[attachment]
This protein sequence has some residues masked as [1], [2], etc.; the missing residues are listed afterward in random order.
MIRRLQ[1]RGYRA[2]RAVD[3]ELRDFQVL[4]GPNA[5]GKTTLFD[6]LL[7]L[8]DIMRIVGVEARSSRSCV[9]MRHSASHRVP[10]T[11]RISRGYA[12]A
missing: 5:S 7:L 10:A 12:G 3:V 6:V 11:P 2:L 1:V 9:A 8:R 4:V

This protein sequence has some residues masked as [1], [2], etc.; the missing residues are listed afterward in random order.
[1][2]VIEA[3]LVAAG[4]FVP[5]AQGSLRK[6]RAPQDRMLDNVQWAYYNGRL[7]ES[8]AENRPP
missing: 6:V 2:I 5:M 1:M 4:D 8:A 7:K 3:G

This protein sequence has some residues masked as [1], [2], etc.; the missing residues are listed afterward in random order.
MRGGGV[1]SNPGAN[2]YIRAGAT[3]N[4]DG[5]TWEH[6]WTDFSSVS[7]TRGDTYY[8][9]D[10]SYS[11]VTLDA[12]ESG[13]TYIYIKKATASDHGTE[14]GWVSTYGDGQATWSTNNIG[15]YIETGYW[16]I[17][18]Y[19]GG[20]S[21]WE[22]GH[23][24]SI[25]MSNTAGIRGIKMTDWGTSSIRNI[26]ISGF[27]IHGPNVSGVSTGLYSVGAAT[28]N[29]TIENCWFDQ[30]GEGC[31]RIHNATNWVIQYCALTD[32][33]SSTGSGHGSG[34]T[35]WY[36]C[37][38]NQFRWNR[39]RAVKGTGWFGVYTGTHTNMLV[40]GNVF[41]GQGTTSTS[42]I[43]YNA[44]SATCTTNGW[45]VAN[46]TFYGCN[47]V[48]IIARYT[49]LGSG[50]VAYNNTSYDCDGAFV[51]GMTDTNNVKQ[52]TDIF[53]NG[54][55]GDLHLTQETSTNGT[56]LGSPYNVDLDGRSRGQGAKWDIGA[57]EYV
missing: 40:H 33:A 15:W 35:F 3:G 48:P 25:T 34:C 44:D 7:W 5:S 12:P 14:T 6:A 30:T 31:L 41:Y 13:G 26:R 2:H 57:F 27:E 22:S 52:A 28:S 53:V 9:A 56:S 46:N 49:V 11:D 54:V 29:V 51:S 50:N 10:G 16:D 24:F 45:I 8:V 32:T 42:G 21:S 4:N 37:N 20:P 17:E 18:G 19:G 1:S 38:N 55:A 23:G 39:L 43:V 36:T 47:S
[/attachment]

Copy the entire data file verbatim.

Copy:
This protein sequence has some residues masked as [1], [2], etc.; the missing residues are listed afterward in random order.
MIRRLQ[1]RGYRA[2]RAVD[3]ELRDFQVL[4]GPNA[5]GKTTLFD[6]LL[7]L[8]DIMRIVGVEARSSRSCV[9]MRHSASHRVP[10]T[11]RISRGYA[12]A
missing: 5:S 7:L 10:A 12:G 3:V 6:V 11:P 2:L 1:V 9:A 8:R 4:V

This protein sequence has some residues masked as [1], [2], etc.; the missing residues are listed afterward in random order.
[1][2]VIEA[3]LVAAG[4]FVP[5]AQGSLRK[6]RAPQDRMLDNVQWAYYNGRL[7]ES[8]AENRPP
missing: 6:V 2:I 5:M 1:M 4:D 8:A 7:K 3:G

This protein sequence has some residues masked as [1], [2], etc.; the missing residues are listed afterward in random order.
MRGGGV[1]SNPGAN[2]YIRAGAT[3]N[4]DG[5]TWEH[6]WTDFSSVS[7]TRGDTYY[8][9]D[10]SYS[11]VTLDA[12]ESG[13]TYIYIKKATASDHGTE[14]GWVSTYGDGQATWSTNNIG[15]YIETGYW[16]I[17][18]Y[19]GG[20]S[21]WE[22]GH[23][24]SI[25]MSNTAGIRGIKMTDWGTSSIRNI[26]ISGF[27]IHGPNVSGVSTGLYSVGAAT[28]N[29]TIENCWFDQ[30]GEGC[31]RIHNATNWVIQYCALTD[32][33]SSTGSGHGSG[34]T[35]WY[36]C[37][38]NQFRWNR[39]RAVKGTGWFGVYTGTHTNMLV[40]GNVF[41]GQGTTSTS[42]I[43]YNA[44]SATCTTNGW[45]VAN[46]TFYGCN[47]V[48]IIARYT[49]LGSG[50]VAYNNTSYDCDGAFV[51]GMTDTNNVKQ[52]TDIF[53]NG[54][55]GDLHLTQETSTNGT[56]LGSPYNVDLDGRSRGQGAKWDIGA[57]EYV
missing: 40:H 33:A 15:W 35:F 3:G 48:P 25:T 34:C 44:D 7:W 5:S 12:P 14:T 6:A 30:T 31:L 41:Y 13:G 26:R 2:H 57:F 27:E 22:S 52:A 28:S 53:V 9:A 56:S 46:N 49:V 11:D 54:V 29:V 51:S 50:N 10:G 16:D 24:F 45:I 8:V 32:T 42:G 21:S 4:N 37:N 20:P 17:E 18:G 19:G 1:S 38:N 55:A 23:G 39:L 43:V 36:T 47:S